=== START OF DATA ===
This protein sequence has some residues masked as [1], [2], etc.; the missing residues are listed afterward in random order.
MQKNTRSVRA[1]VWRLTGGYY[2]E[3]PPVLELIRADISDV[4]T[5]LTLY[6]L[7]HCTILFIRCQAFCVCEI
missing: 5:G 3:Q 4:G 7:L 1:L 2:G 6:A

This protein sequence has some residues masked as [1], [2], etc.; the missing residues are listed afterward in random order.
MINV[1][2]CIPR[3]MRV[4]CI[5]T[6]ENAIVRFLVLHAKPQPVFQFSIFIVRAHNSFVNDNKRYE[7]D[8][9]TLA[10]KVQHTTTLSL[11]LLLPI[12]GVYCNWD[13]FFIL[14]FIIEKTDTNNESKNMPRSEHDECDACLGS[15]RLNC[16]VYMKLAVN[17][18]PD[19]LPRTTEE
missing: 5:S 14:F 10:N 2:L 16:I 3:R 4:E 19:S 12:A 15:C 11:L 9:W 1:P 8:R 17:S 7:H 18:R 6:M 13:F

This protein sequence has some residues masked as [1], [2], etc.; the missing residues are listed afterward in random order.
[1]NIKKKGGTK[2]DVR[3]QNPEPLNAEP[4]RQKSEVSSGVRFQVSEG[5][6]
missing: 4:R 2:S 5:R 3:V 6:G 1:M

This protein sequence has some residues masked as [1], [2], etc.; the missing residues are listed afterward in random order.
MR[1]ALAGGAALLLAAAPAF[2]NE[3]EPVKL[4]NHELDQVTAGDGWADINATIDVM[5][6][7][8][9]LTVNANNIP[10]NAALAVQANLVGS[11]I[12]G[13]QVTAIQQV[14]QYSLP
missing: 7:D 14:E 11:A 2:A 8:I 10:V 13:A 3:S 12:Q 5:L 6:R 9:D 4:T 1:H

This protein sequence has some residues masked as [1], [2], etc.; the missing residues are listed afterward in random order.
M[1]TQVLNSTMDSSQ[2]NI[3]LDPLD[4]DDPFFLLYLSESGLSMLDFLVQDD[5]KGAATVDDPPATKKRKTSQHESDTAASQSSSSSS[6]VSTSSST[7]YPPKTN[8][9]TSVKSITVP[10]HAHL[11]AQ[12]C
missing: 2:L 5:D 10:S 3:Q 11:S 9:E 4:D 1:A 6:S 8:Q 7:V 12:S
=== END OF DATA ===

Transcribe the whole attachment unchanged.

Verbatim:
This protein sequence has some residues masked as [1], [2], etc.; the missing residues are listed afterward in random order.
MQKNTRSVRA[1]VWRLTGGYY[2]E[3]PPVLELIRADISDV[4]T[5]LTLY[6]L[7]HCTILFIRCQAFCVCEI
missing: 5:G 3:Q 4:G 7:L 1:L 2:G 6:A

This protein sequence has some residues masked as [1], [2], etc.; the missing residues are listed afterward in random order.
MINV[1][2]CIPR[3]MRV[4]CI[5]T[6]ENAIVRFLVLHAKPQPVFQFSIFIVRAHNSFVNDNKRYE[7]D[8][9]TLA[10]KVQHTTTLSL[11]LLLPI[12]GVYCNWD[13]FFIL[14]FIIEKTDTNNESKNMPRSEHDECDACLGS[15]RLNC[16]VYMKLAVN[17][18]PD[19]LPRTTEE
missing: 5:S 14:F 10:N 2:L 16:I 3:R 4:E 19:S 12:A 15:C 11:L 9:W 1:P 8:R 17:S 7:H 18:R 6:M 13:F

This protein sequence has some residues masked as [1], [2], etc.; the missing residues are listed afterward in random order.
[1]NIKKKGGTK[2]DVR[3]QNPEPLNAEP[4]RQKSEVSSGVRFQVSEG[5][6]
missing: 4:R 2:S 5:R 3:V 6:G 1:M

This protein sequence has some residues masked as [1], [2], etc.; the missing residues are listed afterward in random order.
MR[1]ALAGGAALLLAAAPAF[2]NE[3]EPVKL[4]NHELDQVTAGDGWADINATIDVM[5][6][7][8][9]LTVNANNIP[10]NAALAVQANLVGS[11]I[12]G[13]QVTAIQQV[14]QYSLP
missing: 7:D 14:E 11:A 2:A 8:I 10:V 13:A 3:S 12:Q 5:L 6:R 9:D 4:T 1:H

This protein sequence has some residues masked as [1], [2], etc.; the missing residues are listed afterward in random order.
M[1]TQVLNSTMDSSQ[2]NI[3]LDPLD[4]DDPFFLLYLSESGLSMLDFLVQDD[5]KGAATVDDPPATKKRKTSQHESDTAASQSSSSSS[6]VSTSSST[7]YPPKTN[8][9]TSVKSITVP[10]HAHL[11]AQ[12]C
missing: 2:L 5:D 10:S 3:Q 11:S 9:E 4:D 1:A 6:S 8:Q 7:V 12:S